Lajos Simicska breaks ranks with right-wing media outlets

February 9, 2015


There are still no signs of a halt to the government-critical tone promised by Fidesz oligarch and media mogul Lajos Simicska after he gave a series of telephone interviews on Friday accusing Prime Minister Viktor Orbán of orchestrating a coup against him.  Instead, Magyar Nemzet, HirTV, Lanchid radio and Class FM have adopted a neutral tone on most domestic questions, although occasionally reporting news implicitly critical of the government’s social policy.

For the most part Hungarian state media failed to react to Friday’s shocking developments.  By contrast, competing right-wing Magyar Hírlap attacked Simicska for being “out of his mind.”

Some division is already visible in the rightist media after Simicska openly fell out with Orbán, calling him a “geci” (sperm) in interviews with numerous independent media outlets last Friday. Simicska reportedly ordered his part of the rightist media empire to alter its tone after Friday’s mass resignation of editors-in-chief and CEOs, which was prompted, according to at least one anonymous source, by Simicska instructing them to attack the prime minister more vigorously than before.

Simicska himself refuted such claims in an article appearing in Magyar Nemzet. The paper, and its online publication, was a long-time, fervent supporter of the Fidesz government. Magyar Nemzet‘s new editor has promised that the paper will continue to “promote Hungarian national values and interests.”

“For me the sanctity of the family is most important including mine and others as well.” the media mogul explained to the paper, adding that he would never ask his employees to attack Orbán’s private life or family directly. He added that the only thing he wants to achieve is “an independent journal,” claiming he does not plan “to interfere with the content of HírTV or Magyar Nemzet in the future.”

On Saturday Magyar Nemzet published an article suggesting that a proposed amendment to the controversial advertising tax that would place a flat 5 percent tax on all advertising revenues was behind Simicska telling left-wing daily Nepszava last Thursday he will “start a full-scale media war” against the government.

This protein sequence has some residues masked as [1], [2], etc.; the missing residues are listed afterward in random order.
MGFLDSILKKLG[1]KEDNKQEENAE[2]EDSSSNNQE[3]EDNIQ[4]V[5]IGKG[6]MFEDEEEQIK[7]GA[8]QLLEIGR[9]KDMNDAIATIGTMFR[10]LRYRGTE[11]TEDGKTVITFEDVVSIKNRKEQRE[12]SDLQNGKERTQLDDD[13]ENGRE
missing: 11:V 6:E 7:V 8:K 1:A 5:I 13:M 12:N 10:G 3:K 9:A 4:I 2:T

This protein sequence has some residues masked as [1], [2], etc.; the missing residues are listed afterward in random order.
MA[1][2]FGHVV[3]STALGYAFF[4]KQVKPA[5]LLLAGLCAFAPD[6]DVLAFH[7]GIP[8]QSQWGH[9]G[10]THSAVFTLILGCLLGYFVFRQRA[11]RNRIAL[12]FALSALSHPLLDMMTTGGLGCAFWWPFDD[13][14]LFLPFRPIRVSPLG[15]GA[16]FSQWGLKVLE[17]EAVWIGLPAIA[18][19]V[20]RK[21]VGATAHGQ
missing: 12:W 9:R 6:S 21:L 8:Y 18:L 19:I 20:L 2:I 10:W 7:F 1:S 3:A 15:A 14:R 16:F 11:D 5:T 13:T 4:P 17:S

State-owned television broadcaster MTVA, which Orbán announced last month will become the official mouthpiece of the government, thereby depriving pro-government media outlets of their raison d’être (and government advertising revenues), was restrained in its coverage of the scandal. Friday evening news only briefly mentioned Simicska’s comments, saying that he promised a media war against Orbán. After summarizing the oligarch’s position that the mass resignation was a de-facto coup against him organized by Orbán, the news presenter announced “verbal accusations against the prime minister will not be presented in the television as they are beyond good taste.” MTVA’s online news later published an additional article summarizing the coverage of the scandal in the foreign press. In this they cited the general interpretation abroad that recent events may cause a “media war” in Hungary.

Many in the Hungarian media suspect that those leaving Simicska’s publications will end up working either for the restructured state media empire or for one of the pro-government media outlets owned by Fidesz oligarch Gabor Széles, whose flagship daily Magyar Hírlap openly accused Simicska of losing his mind. Initially, Széles invited Simicska’s former employees to work at his journal.  In an interview given to his own newspaper, Széles then accused Simicska of being “harmful but only to himself” and predicting a “world war” of Hungarian media publications following his comments. According to Széles, Simicska has “no chance of winning this war”, adding that “Orbán and his people would have never attacked Simicska like this without making sure that he cannot cause significant harm.”

He also said that Simicska’s media “can easily be replaced by the state media and my newspaper.”

Széles, who also owns ultra-right-wing Echo TV–a private television broadcaster that features popular nationalist conspiracy theories, as well as anti-globalist pundits from the far right–employs Fidesz columnist Zsolt Bayer, who Simicska accused of owing him millions in forints. Bayer denies owing Simicska anything.

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